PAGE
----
Everything We Know about FC Cincinnati's West End Stadium Plans

From future development around the stadium to potential closures on Central Parkway during game days, FC Cincinnati's recent filing with the city's planning commission shows the team's MLS stadium site taking shape

Renderings of FC Cincinnati's MLS stadium footprint and proposed road closures on game days.
Renderings of FC Cincinnati's MLS stadium footprint and proposed road closures on game days.

We’re getting a clearer picture about Cincinnati’s coming Major League Soccer stadium.

FC Cincinnati filed more detailed preliminary plans for its $200 million soccer stadium in the West End with the Cincinnati Planning Commission this week.

Those plans reveal more about the size of the facility, the schedule of events likely to be held there, the timing of the stadium’s construction, parking considerations and some potential street closures on game days, including a proposal that would close a portion of Central Parkway between Wade and West 15th streets to drivers on days when the team is playing.

The documents also reveal the team is looking at retail, residential and office developments around the stadium on Central Parkway and Wade Streets.

According to the filing, the 26,500-seat stadium site will straddle Central Ave. and cover more than 21 acres. The stadium itself will be 110 feet tall at its highest — about twice as tall as Cincinnati Public Schools’ existing Stargel Stadium, which will be rebuilt across Ezzard Charles Drive.

The stadium would host about 25 home games a year when it opens in 2021 as well as another six to eight exhibition events and three or four concerts and community events during the year. Games would start as early as 1 p.m. and as late as 8 p.m., with the stadium operating until 1 a.m. during night games.

FCC would construct about 500 of the required 5,300 parking spaces onsite in the form of underground garages and surface lots, while Hamilton County will build a parking garage just outside the stadium off of Central Parkway with another 500-1,000 spaces. The team says the rest of the parking will come from various sites within about two-thirds of a mile of the facility.

The city’s parking requirements stipulate that a developer must include one parking space for every five seats in a stadium within 600 feet of the facility. But FCC says that isn’t feasible in this case.

“Providing the required 5,300 parking spaces on site or within 600 feet of the stadium is not practical nor is it desirable from a traffic management standpoint,” the team’s filing reads. “Reds and Bengals games consistently utilize parking more than 600 feet away from those facilities. However, parking facilities need to be provided within a reasonable distance of the proposed stadium with adequate pedestrian access and/or shuttling services.”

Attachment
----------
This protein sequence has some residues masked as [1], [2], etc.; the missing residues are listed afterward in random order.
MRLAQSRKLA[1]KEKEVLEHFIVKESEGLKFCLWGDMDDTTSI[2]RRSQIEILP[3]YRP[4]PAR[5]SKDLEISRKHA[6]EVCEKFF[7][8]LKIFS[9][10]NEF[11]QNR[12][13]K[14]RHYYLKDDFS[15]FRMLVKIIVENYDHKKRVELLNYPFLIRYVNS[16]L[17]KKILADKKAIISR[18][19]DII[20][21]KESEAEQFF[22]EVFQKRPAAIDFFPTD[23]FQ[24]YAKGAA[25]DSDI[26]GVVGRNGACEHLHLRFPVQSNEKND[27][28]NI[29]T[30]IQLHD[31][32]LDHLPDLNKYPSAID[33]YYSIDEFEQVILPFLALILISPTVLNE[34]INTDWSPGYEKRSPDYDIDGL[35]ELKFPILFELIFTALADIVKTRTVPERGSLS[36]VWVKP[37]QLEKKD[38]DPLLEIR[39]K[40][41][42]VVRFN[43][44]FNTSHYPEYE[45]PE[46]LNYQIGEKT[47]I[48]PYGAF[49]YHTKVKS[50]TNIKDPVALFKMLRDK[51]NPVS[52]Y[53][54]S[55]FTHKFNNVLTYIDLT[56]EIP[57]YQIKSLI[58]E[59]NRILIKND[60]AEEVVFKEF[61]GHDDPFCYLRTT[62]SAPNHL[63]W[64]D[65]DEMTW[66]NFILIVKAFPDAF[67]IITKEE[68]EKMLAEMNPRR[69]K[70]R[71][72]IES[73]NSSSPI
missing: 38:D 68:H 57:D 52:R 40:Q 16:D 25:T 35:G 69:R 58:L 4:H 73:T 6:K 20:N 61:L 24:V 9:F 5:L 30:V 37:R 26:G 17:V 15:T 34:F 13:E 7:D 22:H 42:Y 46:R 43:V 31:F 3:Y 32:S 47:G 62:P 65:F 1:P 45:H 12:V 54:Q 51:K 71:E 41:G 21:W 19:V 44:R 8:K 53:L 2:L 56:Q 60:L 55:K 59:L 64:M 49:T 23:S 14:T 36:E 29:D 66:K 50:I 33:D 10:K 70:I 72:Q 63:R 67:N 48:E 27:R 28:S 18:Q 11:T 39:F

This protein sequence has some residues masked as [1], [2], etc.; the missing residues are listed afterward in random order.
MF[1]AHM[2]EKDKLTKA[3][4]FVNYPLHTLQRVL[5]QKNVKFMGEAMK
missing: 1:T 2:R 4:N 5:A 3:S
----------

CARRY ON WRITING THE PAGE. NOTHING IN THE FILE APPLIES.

An inventory commissioned by the team from the Kleingers Group estimates 6,135 spaces will be available within a 15-minute walk from the facility.

There are two sites around the stadium where the team is looking at future development. One, on Central Parkway, could include 100,000 square feet of development that might be any combination of 120 units of housing, 32,000 feet of retail space, a 175-room hotel, a food market, daycare or community learning center, office space or other options. Another location on Wade Street could see 90 units of housing, 13,000 square feet of retail space, a 130-room hotel or any combination of those or other uses up to 62,500 square feet.

Demolition has already begun at Stargel and several other parcels across the street and will continue through February. FCC is still working to finish acquiring land at the site, however, including the State Theater at the corner of West 15th Street and Central Avenue. That building, owned by Lighthouse Ministries, was constructed in 1915 and is one of the West End’s last remaining historic theaters. Representatives of the church say they’re working with the team to find a new location and should be moving in the coming month or two. The documents FCC submitted to the planning commission indicate they are hoping to close on the property by Dec. 31.

The planning commission must approve FC Cincinnati’s request for zoning changes for the project to go forward. The commission will likely consider those changes at a meeting in January. After that, Cincinnati City Council must give its final approval, likely at a council meeting in February.

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